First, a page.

TU/e is expected to make a decision today on exchange

Starting in September, students might be able to travel abroad again for their studies and spend a few months in Barcelona or Berlin. But some institutions aren’t that optimistic and have already decided to scrap their exchange programs. TU/e’s Executive Board is expected to make a decision today on the recommendation that was drawn up by the service Education and Student Affairs (ESA).

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Update: Exchange 1st semester 2021-2022

The board has decided to allow physical mobility, bearing in mind the applicable measures Covid-19 of the Ministry of Foreign Affairs, for both courses and internships/research projects within Europe (including the EEA countries, Switzerland, Norway, Liechtenstein and Iceland) and also the UK for the first Semester of the Academic Year 2021-2022. Physical mobility to do an internship or (graduation) research project may be considered for destinations outside of Europe if the destination country is classified as safe on EU’s List of Epidemiologically Safe Countries Amid COVID-19.

An overall decision on possibilities for physical exchange during the second semester will be taken before November 1, 2021.

Rather than waiting to see how the pandemic will develop this summer, the University of Amsterdam has cancelled student exchanges for the first semester, hoping that this will create clarity. The decision ensures that students have plenty of time to choose something else.

Driestar University of Applied Sciences is taking the same approach. Until 1 January 2022, its teacher training programmes will only be offering digital exchanges with educational institutions abroad.

Conditional go-aheads

Other institutions are opting for a less definitive approach. The University of Twente, for instance, has given its students (and programmes) the go-ahead to prepare for exchanges in September, as long as they take into account that there might still be restrictions.

Utrecht University is also choosing to greenlight exchanges – conditionally, that is, as it remains uncertain whether students will actually be able to travel abroad. This will only be possible if the travel advisory for their country of choice is either green or yellow.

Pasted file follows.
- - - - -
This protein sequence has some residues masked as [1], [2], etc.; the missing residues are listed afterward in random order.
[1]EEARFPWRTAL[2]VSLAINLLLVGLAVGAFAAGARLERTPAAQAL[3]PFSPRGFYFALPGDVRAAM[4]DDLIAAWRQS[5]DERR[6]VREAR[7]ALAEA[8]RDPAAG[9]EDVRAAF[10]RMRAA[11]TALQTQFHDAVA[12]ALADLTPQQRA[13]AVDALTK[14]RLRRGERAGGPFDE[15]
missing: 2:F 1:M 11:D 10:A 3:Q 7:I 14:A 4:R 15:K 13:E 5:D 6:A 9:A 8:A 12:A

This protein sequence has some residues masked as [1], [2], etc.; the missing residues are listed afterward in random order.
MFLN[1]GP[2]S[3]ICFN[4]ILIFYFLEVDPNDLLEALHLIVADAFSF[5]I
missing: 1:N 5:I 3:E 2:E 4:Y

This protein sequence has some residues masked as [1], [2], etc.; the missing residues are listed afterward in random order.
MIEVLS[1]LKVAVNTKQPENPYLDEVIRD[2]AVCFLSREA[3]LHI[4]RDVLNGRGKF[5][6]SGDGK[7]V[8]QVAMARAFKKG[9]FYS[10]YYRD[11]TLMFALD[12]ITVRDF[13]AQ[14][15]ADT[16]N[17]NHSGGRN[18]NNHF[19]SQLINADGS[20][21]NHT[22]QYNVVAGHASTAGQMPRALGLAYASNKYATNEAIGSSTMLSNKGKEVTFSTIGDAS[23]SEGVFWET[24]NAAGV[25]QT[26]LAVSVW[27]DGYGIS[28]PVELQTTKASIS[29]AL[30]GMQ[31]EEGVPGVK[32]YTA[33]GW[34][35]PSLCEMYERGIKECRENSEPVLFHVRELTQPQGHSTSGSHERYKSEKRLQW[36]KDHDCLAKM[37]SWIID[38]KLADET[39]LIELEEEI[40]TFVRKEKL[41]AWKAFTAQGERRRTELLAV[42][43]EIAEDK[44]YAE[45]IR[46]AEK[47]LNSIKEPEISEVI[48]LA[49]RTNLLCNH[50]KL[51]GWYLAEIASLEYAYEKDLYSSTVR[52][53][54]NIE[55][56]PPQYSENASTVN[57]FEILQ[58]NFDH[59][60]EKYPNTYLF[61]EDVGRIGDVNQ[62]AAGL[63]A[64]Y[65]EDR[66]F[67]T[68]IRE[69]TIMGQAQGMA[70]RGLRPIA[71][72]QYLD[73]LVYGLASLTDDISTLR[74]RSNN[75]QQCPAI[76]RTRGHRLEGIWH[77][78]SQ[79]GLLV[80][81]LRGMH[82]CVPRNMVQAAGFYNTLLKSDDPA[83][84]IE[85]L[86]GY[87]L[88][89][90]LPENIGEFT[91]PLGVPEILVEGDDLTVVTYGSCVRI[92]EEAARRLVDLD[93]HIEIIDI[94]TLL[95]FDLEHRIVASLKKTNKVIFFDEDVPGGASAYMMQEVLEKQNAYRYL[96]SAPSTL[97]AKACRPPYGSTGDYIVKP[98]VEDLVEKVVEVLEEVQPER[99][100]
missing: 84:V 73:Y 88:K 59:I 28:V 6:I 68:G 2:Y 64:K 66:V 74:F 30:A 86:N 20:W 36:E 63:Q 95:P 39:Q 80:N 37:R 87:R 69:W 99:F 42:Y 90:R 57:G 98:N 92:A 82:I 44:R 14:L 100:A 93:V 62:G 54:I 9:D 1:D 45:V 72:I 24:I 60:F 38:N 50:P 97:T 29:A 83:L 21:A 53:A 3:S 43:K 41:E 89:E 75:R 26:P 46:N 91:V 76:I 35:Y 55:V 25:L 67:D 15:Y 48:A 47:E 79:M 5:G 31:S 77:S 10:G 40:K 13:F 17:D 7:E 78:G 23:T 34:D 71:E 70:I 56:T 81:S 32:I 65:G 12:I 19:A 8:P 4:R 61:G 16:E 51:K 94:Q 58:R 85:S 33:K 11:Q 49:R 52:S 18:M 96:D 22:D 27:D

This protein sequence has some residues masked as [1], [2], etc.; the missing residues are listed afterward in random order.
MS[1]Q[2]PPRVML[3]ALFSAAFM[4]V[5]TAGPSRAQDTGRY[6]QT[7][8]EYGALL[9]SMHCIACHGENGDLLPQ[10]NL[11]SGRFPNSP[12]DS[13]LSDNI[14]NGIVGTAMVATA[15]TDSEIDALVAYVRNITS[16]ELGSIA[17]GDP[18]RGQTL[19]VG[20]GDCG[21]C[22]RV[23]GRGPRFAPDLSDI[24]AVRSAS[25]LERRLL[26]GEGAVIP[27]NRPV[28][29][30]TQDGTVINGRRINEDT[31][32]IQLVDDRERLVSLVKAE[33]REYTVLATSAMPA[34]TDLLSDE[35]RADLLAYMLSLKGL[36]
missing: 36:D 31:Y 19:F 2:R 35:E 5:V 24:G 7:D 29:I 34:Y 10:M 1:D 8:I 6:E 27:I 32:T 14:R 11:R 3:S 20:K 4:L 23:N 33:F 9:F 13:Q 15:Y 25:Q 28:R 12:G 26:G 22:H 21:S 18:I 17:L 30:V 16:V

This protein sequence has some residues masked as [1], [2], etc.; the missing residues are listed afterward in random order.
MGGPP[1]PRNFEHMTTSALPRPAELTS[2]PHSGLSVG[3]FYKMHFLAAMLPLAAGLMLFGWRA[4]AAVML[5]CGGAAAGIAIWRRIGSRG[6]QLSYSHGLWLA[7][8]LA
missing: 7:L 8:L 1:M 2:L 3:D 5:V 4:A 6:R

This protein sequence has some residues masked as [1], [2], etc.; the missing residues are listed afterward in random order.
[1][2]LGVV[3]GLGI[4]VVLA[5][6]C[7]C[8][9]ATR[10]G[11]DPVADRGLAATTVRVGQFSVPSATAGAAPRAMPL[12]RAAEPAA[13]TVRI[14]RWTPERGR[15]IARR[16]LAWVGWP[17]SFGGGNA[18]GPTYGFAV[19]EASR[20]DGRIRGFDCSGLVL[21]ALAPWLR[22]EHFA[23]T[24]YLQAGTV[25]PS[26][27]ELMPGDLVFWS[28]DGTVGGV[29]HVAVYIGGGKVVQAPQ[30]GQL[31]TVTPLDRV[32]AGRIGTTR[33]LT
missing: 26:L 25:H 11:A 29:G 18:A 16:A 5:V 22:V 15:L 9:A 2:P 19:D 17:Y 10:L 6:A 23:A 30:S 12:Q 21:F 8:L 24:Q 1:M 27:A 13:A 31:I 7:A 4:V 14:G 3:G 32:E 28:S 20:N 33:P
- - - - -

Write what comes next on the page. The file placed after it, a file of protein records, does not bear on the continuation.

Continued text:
Green means that no restrictions apply, while yellow means that travellers should remain ‘vigilant’. There are also orange and red travel advisories. Currently, almost the entire world map is orange, which means that only necessary travel is allowed. There are also a number of red countries, for which all travel has been suspended.

Physical exchange

Inge Adriaans, who is closely involved in the recommendation that ESA has drawn up for TU/e’s Executive Board, which is expected to make a decision on the matter today, says that she can’t go into the details of that recommendation, “since the Board still has to make a decision.”

Broadly speaking, she can however say that the recommendation focuses in part on physical exchange – attending courses, following internships and graduating – within Europe, and that the opportunities for following internships or graduation projects outside Europe have also been taken into account. “The travel advices play an important role, naturally, as well as the so-called safelist of countries that was drawn up by the European Commission,” Adriaans says. The decision on this matter is scheduled to be made public after the Ascension holiday via the Executive Board’s corona update.

Two choices

So the educational institutions have two choices: cancel in order to provide clarity to students and programmes, or don’t cancel and risk wasting time and resources.

Most are choosing some variation of the latter. Codarts University for the Arts and Ede Christian University of Applied Sciences have not yet made a definitive decision, while Delft University of Technology is limiting its exchanges to the European Union. VU Amsterdam will base its decision on the travel advisories on 1 June for exchanges outside Europe and 1 July for exchanges within Europe, which includes Turkey.

But what about the students themselves? Do they get a say? “We do believe that student participation councils should have the right to advise on this, but it’s a grey area”, says Dahran Çoban, chair of Dutch National Student Association ISO. “The law is open to interpretation.” This gives institutions leeway to approach the matter as they see fit.

Formal requirement

Either way, scrapping exchanges is a drastic decision. That’s why administrators should involve their students in the decision regardless, Çoban believes, even if there’s no formal requirement to do so.

At the University of Amsterdam, students are now protesting the cancellation of the exchange programmes. They want to know why their university is choosing to scrap exchanges when other institutions are allowing their students to go abroad.

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